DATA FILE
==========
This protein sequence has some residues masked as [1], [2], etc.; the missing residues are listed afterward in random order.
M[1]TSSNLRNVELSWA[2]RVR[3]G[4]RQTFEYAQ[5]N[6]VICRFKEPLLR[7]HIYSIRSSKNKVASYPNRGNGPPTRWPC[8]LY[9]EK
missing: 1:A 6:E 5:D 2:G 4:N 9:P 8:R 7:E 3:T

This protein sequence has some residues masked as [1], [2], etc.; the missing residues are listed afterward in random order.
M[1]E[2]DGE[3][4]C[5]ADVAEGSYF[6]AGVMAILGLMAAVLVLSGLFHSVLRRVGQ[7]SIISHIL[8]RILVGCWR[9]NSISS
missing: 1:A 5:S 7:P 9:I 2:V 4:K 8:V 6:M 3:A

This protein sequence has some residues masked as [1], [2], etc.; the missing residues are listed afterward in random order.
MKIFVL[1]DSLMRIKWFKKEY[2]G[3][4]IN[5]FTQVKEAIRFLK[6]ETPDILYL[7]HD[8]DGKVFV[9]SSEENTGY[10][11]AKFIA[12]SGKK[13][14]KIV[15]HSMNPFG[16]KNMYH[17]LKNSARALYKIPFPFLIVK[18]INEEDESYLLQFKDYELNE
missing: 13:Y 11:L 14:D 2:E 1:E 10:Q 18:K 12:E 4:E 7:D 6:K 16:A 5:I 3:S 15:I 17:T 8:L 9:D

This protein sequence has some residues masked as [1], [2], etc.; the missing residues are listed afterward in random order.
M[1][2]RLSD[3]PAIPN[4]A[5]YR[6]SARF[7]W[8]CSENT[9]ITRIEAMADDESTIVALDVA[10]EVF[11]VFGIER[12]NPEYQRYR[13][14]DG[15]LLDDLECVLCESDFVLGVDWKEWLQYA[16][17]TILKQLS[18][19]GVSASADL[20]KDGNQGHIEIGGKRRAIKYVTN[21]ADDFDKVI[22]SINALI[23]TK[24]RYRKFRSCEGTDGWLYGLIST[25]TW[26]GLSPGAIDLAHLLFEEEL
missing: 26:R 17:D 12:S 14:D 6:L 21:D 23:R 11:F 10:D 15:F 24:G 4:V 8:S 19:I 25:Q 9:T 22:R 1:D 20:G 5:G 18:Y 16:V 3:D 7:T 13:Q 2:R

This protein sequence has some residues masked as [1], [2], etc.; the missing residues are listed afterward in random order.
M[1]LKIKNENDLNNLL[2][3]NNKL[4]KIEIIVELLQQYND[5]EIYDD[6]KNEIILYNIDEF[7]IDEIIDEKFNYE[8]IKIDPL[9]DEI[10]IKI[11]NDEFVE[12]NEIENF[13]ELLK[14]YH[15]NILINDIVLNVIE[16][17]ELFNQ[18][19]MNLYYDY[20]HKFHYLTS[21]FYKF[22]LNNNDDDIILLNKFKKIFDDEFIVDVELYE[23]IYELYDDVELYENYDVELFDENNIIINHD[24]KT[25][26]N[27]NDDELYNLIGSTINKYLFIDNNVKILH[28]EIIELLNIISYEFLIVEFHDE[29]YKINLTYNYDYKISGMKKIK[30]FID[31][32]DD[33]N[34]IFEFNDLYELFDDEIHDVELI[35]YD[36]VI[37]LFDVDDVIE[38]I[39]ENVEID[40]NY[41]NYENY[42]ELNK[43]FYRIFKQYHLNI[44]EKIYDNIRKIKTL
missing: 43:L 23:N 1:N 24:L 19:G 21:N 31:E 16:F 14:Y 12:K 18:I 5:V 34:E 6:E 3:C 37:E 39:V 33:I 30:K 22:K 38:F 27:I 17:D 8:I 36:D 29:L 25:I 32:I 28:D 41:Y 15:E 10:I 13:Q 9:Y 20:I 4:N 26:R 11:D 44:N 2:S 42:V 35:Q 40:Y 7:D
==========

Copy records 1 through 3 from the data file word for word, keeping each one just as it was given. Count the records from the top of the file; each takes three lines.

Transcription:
This protein sequence has some residues masked as [1], [2], etc.; the missing residues are listed afterward in random order.
M[1]TSSNLRNVELSWA[2]RVR[3]G[4]RQTFEYAQ[5]N[6]VICRFKEPLLR[7]HIYSIRSSKNKVASYPNRGNGPPTRWPC[8]LY[9]EK
missing: 1:A 6:E 5:D 2:G 4:N 9:P 8:R 7:E 3:T

This protein sequence has some residues masked as [1], [2], etc.; the missing residues are listed afterward in random order.
M[1]E[2]DGE[3][4]C[5]ADVAEGSYF[6]AGVMAILGLMAAVLVLSGLFHSVLRRVGQ[7]SIISHIL[8]RILVGCWR[9]NSISS
missing: 1:A 5:S 7:P 9:I 2:V 4:K 8:V 6:M 3:A

This protein sequence has some residues masked as [1], [2], etc.; the missing residues are listed afterward in random order.
MKIFVL[1]DSLMRIKWFKKEY[2]G[3][4]IN[5]FTQVKEAIRFLK[6]ETPDILYL[7]HD[8]DGKVFV[9]SSEENTGY[10][11]AKFIA[12]SGKK[13][14]KIV[15]HSMNPFG[16]KNMYH[17]LKNSARALYKIPFPFLIVK[18]INEEDESYLLQFKDYELNE
missing: 13:Y 11:L 14:D 2:E 1:E 10:Q 18:K 12:E 4:E 7:D 6:K 16:A 5:I 3:S 15:I 17:T 8:L 9:D